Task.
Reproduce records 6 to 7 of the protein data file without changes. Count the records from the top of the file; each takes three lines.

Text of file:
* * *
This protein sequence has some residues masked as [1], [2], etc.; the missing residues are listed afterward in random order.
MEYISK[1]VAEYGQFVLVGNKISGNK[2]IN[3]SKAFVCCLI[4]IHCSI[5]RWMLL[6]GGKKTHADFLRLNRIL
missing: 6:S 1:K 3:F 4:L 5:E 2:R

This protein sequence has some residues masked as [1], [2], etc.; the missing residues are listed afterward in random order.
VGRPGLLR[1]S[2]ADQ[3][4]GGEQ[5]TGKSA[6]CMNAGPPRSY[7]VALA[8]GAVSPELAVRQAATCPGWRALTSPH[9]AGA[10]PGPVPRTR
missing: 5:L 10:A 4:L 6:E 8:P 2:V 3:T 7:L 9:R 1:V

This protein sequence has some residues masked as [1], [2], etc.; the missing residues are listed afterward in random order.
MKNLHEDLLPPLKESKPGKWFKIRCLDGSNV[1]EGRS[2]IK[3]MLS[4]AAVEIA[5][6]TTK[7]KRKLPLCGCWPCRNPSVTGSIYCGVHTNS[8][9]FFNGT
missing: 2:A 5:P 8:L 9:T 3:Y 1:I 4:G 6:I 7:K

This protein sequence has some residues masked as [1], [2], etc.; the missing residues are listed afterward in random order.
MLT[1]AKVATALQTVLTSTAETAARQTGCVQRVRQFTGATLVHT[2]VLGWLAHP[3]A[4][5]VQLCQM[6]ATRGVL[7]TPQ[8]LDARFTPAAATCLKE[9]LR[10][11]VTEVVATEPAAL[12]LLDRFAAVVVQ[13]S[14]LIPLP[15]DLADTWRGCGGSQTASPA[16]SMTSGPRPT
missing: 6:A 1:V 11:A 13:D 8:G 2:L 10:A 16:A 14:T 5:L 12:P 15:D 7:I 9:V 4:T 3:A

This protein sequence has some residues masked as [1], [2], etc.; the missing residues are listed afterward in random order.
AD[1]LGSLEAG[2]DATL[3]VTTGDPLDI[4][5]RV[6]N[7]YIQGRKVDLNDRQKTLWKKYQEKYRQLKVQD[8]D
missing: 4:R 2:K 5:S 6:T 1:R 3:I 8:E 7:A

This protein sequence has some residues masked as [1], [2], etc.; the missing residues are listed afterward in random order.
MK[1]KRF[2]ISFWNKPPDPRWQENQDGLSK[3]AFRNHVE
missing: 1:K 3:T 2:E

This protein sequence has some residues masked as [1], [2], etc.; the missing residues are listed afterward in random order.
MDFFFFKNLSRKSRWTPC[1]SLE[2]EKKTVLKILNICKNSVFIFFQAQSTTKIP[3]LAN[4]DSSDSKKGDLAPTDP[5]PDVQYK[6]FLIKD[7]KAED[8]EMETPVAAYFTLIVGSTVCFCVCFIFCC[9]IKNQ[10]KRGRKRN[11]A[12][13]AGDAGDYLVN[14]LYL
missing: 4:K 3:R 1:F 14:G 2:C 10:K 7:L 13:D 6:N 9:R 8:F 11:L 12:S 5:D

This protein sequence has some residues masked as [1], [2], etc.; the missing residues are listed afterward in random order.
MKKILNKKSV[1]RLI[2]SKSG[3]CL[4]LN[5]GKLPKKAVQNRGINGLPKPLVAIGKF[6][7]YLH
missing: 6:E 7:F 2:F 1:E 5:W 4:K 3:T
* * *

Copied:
This protein sequence has some residues masked as [1], [2], etc.; the missing residues are listed afterward in random order.
MK[1]KRF[2]ISFWNKPPDPRWQENQDGLSK[3]AFRNHVE
missing: 1:K 3:T 2:E

This protein sequence has some residues masked as [1], [2], etc.; the missing residues are listed afterward in random order.
MDFFFFKNLSRKSRWTPC[1]SLE[2]EKKTVLKILNICKNSVFIFFQAQSTTKIP[3]LAN[4]DSSDSKKGDLAPTDP[5]PDVQYK[6]FLIKD[7]KAED[8]EMETPVAAYFTLIVGSTVCFCVCFIFCC[9]IKNQ[10]KRGRKRN[11]A[12][13]AGDAGDYLVN[14]LYL
missing: 4:K 3:R 1:F 14:G 2:C 10:K 7:L 13:D 6:N 9:R 8:F 11:L 12:S 5:D